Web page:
Weekly CBC, particularly in patients at increased risk of bleeding, with pre-existing myelosuppression, on concomitant medications that cause bone marrow suppression, in those who require >2 weeks of therapy, or in those with chronic infection who have received previous or concomitant antibiotic therapy; peripheral sensory and visual function with extended therapy (≥3 months) or in patients with new onset neuropathic or visual symptoms, regardless of therapy length; in patients with renal impairment, monitor for hematopoietic (eg, anemia, leukopenia, thrombocytopenia) and neuropathic (eg, peripheral neuropathy, optic neuritis) adverse events when administering for extended periods. Periodic serum bicarbonate with extended therapy. Consider monitoring lactic acid in patients with renal dysfunction (Mori 2018).

Linezolid has been found to have significant interpatient variability (Cattaneo 2016; Pea 2010; Pea 2017) and limited data suggest that monitoring linezolid trough concentrations may be used to optimize dosing, especially in patients with renal dysfunction (Cattaneo 2016; Gervasoni 2015; Pea 2017) and/or concern for thrombocytopenia (Matsumoto 2010; Nukui 2013; Tsuji 2017).

Pregnancy Considerations

Information related to linezolid use during pregnancy is limited (Jaspard 2017; Mercieri 2010). Due to pregnancy-induced physiologic changes, some pharmacokinetic properties of linezolid may be altered (van Kampenhout 2017).

Patient Education

What is this drug used for?

• It is used to treat bacterial infections.

All drugs may cause side effects. However, many people have no side effects or only have minor side effects. Call your doctor or get medical help if any of these side effects or any other side effects bother you or do not go away:

• Nausea

• Vomiting

• Diarrhea

WARNING/CAUTION: Even though it may be rare, some people may have very bad and sometimes deadly side effects when taking a drug. Tell your doctor or get medical help right away if you have any of the following signs or symptoms that may be related to a very bad side effect:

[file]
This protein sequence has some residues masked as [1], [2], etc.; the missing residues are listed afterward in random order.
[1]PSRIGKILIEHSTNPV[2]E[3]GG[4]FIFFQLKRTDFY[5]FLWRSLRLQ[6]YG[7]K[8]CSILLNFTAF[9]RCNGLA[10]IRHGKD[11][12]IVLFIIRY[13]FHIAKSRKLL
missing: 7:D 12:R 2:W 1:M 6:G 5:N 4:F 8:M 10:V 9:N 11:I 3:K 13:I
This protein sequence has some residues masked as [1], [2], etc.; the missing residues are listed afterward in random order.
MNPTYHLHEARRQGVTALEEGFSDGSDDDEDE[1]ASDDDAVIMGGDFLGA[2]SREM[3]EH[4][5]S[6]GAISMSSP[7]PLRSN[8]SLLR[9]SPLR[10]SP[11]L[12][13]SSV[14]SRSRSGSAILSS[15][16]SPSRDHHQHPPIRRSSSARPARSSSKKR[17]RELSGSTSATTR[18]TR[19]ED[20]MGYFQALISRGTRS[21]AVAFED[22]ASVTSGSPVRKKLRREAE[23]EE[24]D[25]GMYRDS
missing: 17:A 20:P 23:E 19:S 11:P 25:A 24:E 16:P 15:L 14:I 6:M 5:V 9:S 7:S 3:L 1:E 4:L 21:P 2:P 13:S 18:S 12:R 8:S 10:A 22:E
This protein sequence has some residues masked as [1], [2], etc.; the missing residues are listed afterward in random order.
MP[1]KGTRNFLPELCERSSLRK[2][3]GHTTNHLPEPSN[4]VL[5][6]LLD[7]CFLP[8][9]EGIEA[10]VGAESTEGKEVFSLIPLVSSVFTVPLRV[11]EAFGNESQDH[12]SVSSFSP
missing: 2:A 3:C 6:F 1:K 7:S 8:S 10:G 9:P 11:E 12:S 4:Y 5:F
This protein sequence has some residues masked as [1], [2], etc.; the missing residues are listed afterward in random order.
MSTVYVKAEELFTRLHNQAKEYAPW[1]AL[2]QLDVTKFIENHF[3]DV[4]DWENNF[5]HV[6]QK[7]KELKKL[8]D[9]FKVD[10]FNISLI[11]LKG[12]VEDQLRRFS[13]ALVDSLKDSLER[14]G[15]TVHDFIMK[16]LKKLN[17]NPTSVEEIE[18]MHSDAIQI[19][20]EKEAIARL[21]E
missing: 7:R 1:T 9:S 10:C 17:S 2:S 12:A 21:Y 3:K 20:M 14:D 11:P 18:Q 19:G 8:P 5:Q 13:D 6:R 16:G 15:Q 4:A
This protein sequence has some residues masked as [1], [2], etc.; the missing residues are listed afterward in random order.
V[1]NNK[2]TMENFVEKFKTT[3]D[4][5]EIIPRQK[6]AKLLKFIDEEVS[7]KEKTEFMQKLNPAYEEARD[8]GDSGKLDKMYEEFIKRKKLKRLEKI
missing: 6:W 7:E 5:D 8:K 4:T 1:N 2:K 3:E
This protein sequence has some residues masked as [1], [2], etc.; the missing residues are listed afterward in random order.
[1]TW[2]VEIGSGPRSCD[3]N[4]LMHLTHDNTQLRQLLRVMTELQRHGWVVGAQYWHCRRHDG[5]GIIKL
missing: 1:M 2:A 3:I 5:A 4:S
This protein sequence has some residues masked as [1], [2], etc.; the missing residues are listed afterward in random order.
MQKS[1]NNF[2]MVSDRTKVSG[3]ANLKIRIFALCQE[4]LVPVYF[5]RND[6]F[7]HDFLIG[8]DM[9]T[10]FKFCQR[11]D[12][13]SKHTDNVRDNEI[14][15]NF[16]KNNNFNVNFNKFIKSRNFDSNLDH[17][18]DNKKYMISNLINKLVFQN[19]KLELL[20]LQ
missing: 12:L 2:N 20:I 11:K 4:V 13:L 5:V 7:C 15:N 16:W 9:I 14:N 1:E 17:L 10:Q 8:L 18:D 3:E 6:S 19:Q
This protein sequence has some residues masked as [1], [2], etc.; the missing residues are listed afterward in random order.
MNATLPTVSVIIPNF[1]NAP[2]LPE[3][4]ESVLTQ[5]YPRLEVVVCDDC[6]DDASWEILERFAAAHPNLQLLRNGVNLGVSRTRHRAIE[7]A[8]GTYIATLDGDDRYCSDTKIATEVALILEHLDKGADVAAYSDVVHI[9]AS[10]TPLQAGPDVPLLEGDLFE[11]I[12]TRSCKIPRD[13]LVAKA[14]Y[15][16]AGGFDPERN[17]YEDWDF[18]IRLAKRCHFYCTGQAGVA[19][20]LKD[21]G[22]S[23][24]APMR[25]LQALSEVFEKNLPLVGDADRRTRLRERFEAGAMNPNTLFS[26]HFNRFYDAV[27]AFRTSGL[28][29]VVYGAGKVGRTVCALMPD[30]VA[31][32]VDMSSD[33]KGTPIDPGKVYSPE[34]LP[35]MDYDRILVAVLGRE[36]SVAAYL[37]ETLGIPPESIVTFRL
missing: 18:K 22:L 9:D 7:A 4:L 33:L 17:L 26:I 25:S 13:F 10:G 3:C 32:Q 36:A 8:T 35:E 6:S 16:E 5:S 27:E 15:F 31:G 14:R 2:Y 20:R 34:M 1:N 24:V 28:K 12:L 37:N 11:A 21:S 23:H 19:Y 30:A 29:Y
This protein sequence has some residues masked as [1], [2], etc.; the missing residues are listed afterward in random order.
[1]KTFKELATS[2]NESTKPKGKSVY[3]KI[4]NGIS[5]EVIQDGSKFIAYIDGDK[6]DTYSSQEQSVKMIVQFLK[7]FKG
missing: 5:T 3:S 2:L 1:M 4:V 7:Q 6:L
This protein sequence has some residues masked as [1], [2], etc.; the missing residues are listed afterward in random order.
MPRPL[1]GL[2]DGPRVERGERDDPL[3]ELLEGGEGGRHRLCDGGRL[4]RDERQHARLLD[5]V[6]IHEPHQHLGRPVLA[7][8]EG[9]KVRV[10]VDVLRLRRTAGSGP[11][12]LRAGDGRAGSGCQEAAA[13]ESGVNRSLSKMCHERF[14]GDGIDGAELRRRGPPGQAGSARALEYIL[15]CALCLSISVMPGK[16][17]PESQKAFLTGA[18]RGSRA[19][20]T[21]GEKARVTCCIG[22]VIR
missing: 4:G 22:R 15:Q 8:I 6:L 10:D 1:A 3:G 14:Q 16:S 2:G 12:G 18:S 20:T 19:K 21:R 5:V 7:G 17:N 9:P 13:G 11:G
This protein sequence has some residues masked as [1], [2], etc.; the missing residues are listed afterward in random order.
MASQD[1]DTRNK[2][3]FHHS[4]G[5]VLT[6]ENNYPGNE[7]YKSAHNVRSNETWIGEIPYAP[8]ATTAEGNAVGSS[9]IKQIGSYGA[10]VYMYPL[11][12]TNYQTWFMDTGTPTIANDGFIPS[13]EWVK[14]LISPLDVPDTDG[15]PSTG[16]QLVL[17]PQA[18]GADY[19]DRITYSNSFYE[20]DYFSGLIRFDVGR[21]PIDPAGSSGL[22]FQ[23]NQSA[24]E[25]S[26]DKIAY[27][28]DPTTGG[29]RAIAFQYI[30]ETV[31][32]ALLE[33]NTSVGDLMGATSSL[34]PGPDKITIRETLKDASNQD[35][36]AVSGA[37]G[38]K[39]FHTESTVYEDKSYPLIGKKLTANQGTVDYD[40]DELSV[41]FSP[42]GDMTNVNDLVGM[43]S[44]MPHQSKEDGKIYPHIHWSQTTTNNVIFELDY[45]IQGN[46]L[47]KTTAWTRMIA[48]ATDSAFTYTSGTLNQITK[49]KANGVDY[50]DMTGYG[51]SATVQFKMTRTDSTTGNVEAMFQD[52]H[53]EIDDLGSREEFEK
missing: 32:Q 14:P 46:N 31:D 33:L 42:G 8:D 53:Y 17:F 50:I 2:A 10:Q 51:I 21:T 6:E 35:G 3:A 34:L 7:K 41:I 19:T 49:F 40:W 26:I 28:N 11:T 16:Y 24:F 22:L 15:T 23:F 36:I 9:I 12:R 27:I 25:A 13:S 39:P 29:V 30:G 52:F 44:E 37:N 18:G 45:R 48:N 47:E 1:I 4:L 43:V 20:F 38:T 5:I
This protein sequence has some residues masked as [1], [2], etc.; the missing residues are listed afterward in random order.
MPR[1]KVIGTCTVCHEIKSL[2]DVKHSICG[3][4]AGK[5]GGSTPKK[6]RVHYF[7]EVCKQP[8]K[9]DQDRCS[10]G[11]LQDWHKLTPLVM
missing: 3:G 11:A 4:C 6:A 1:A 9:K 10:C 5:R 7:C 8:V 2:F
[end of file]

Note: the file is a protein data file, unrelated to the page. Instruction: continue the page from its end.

• Infection

• Lactic acidosis like fast breathing, fast heartbeat, abnormal heartbeat, vomiting, drowsiness, shortness of breath, loss of strength and energy, severe dizziness, feeling cold, or muscle pain or cramps.

• Low blood sugar like dizziness, headache, fatigue, feeling weak, shaking, fast heartbeat, confusion, increased hunger, or sweating.

• Serotonin syndrome like dizziness, severe headache, agitation, sensing things that seem real but are not, fast heartbeat, abnormal heartbeat, flushing, tremors, sweating a lot, change in balance, severe nausea, or severe diarrhea.

• Vision changes

• Severe headache

• Dizziness

• Passing out

• Seizures

• Burning or numbness feeling

• Bruising

• Bleeding

• Severe loss of strength and energy

Clostridioides (formerly Clostridium) difficile-associated diarrhea like abdominal pain or cramps, severe diarrhea or watery stools, or bloody stools.

• Signs of an allergic reaction, like rash; hives; itching; red, swollen, blistered, or peeling skin with or without fever; wheezing; tightness in the chest or throat; trouble breathing, swallowing, or talking; unusual hoarseness; or swelling of the mouth, face, lips, tongue, or throat.

Note: This is not a comprehensive list of all side effects. Talk to your doctor if you have questions.

Consumer Information Use and Disclaimer: This information should not be used to decide whether or not to take this medicine or any other medicine. Only the healthcare provider has the knowledge and training to decide which medicines are right for a specific patient. This information does not endorse any medicine as safe, effective, or approved for treating any patient or health condition. This is only a limited summary of general information about the medicine’s uses from the patient education leaflet and is not intended to be comprehensive. This limited summary does NOT include all information available about the possible uses, directions, warnings, precautions, interactions, adverse effects, or risks that may apply to this medicine. This information is not intended to provide medical advice, diagnosis or treatment and does not replace information you receive from the healthcare provider. For a more detailed summary of information about the risks and benefits of using this medicine, please speak with your healthcare provider and review the entire patient education leaflet.

Further information

Always consult your healthcare provider to ensure the information displayed on this page applies to your personal circumstances.